Cortical dysplasia occurs when the outermost layer of the brain, called the cerebral cortex, does not form properly while your baby is in utero. This may lead to developmental delays, language delays, or non-treatable epilepsy. Cortical dysplasia's severity varies and it is generally identified during childhood after seizures occur.
The umbilical cord allows nutrients to pass from your blood to your baby while they are in utero. Waste materials also pass back out through the umbilical cord.
After you give birth, your healthcare provider will clamp and cut the cord, and your baby will be left with a stump that will fall off within a few weeks. Until then, it's important to keep the stump clean and dry to prevent infection.
An abnormal ultrasound means that your healthcare provider noticed something on an ultrasound that needs to be investigated further. For example, the baby may be growing slowly, have physical deformities, or there may be too little amniotic fluid surrounding the baby.
It does not necessarily mean that something is wrong with your baby, but it can mean that your baby might have a health condition. Understanding the results of your ultrasound can help you plan ahead to meet your baby's needs.
A baby is considered breech when it is positioned feet or bottom down in the uterus. The breech position is considered problematic after about 36 weeks gestation because of the risks associated with giving birth while the baby is breech.
There are several ways to try and turn a breech baby. Some babies can be manually turned with a non-invasive process called external cephalic version. If this is not possible, you may be advised to have a C-section.
Fetal heart rate refers to the speed of your baby's heartbeat, which will generally be from about 110 to 160 beats per minute. Your healthcare provider may measure fetal heart rate during your pregnancy or while you are in labor. They may use an external ultrasound device, or later on during labor, they may use an internal device for a more accurate reading.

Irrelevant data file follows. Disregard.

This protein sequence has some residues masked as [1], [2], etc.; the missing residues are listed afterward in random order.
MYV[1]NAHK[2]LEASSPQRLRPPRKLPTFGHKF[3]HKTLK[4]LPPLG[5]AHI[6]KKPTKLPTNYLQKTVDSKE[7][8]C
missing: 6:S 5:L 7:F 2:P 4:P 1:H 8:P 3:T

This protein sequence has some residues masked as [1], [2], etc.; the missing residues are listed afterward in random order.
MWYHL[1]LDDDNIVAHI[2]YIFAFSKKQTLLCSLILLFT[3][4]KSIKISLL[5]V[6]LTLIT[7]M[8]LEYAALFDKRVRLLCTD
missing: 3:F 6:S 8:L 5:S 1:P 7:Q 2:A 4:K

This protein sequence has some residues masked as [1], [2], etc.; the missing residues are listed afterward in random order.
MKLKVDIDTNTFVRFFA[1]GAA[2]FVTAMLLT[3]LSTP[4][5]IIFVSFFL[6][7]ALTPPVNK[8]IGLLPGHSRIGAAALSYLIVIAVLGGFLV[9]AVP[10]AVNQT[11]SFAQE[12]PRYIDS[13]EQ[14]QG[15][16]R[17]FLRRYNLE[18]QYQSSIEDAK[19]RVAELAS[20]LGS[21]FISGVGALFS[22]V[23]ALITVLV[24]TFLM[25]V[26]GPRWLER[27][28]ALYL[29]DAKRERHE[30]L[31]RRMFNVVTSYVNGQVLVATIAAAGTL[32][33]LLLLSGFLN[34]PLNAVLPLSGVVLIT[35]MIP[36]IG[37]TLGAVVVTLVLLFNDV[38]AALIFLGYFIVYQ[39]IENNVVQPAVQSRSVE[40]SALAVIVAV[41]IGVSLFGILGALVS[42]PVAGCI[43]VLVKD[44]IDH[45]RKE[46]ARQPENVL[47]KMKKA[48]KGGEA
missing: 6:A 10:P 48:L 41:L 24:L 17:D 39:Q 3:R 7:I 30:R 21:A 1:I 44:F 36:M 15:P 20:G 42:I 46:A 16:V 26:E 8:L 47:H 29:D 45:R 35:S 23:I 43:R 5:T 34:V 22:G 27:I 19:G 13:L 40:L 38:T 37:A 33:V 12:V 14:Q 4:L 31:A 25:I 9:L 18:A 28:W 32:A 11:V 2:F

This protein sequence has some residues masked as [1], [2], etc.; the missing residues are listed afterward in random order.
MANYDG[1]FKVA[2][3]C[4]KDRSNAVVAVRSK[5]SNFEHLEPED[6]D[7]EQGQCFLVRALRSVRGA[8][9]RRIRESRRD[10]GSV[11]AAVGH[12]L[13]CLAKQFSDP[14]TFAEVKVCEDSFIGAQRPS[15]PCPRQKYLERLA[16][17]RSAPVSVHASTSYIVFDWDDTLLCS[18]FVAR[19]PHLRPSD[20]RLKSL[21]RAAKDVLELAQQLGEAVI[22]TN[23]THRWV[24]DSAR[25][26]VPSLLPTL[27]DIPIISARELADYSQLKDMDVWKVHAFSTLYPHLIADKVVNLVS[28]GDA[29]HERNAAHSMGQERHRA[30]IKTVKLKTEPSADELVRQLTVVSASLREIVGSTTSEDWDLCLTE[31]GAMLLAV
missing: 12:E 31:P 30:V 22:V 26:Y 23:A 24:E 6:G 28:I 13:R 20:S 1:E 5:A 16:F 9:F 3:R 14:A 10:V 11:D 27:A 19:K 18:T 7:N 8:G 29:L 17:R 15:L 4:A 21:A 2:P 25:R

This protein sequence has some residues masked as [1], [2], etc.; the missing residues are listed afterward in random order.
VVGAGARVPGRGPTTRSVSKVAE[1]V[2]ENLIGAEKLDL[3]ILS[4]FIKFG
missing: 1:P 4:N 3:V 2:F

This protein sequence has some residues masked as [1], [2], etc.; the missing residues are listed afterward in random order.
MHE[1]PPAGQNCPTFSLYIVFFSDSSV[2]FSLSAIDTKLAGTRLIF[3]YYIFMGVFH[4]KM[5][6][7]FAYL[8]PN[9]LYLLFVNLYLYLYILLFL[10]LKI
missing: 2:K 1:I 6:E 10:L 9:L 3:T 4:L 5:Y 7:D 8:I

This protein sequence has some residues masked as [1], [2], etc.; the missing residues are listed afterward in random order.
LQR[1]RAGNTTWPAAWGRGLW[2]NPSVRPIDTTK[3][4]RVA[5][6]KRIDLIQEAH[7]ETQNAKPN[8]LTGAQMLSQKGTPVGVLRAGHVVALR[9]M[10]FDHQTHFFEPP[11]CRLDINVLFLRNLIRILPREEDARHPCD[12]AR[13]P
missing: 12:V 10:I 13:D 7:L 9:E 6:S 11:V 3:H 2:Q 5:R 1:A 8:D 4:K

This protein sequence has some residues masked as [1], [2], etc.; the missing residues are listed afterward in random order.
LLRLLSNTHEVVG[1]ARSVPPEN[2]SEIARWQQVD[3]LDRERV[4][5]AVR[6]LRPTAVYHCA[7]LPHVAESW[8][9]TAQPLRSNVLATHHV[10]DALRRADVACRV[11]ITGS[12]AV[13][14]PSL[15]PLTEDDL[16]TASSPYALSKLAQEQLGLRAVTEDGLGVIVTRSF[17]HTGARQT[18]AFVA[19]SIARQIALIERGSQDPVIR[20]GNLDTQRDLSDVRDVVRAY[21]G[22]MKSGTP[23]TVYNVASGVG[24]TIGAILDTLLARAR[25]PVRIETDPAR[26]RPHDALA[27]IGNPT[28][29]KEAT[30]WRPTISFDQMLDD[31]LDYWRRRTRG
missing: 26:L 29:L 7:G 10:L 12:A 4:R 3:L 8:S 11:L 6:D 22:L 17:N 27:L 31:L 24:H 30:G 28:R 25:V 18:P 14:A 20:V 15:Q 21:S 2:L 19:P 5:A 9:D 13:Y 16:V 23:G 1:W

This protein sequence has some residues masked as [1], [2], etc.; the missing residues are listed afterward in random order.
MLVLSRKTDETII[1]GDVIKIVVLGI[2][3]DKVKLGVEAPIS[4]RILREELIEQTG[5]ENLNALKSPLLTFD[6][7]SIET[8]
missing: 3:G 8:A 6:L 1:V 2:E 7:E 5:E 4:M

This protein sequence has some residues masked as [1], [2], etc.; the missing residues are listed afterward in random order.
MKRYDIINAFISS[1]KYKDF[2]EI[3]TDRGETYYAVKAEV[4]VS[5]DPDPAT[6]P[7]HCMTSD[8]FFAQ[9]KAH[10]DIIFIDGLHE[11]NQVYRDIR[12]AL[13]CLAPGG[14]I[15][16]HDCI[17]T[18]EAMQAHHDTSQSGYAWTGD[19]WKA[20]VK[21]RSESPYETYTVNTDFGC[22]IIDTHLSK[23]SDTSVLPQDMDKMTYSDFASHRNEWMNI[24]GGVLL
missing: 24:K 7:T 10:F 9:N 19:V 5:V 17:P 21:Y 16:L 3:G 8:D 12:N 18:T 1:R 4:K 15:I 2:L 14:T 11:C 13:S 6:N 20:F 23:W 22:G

Gestational age describes how far along a pregnancy is. It is calculated starting with the first day of the last menstrual period you had before conception. That means that at the point of conception, you are already considered about 2 weeks pregnant.
If your period is not regular or you do not know the date of your last menstrual period, your provider will use fetal measurements taken at your first ultrasound to estimate your baby's gestational age.
California Department of Education. Ages and stages of development.
American Academy of Pediatrics. Is your baby's physical development on track?.
Office of Disease Prevention and Health Promotion. Early and middle childhood.
Office of Disease Promotion and Health Prevention. Adolescent health.
American Academy of Pediatrics. Choose water for healthy hydration.
World Health Organization. Breastfeeding.
Lara L, Saracostti M. Effect of parental involvement on children’s academic achievement in chile. Front Psychol. 2019;0. doi: 10.3389/fpsyg.2019.01464.
Live Science. How a mother’s love changes a child’s brain.
US Department of Education. How can we help children learn about character? -- Helping your child become a responsible citizen.
Subramanian L, Calcagnotto ME, Paredes MF. Cortical malformations: lessons in human brain development. Front Cell Neurosci. 2020;13. doi:10.3389/fncel.2019.00576
March of Dimes. Umbilical cord abnormalities.
American Academy of Pediatrics. Umbilical cord care.
March of Dimes. Ultrasound during pregnancy.
National Health Service. What happens if your baby is breech?.
John Hopkins Medicine. Fetal heart rate monitoring.
American Pregnancy Association. Calculating conception.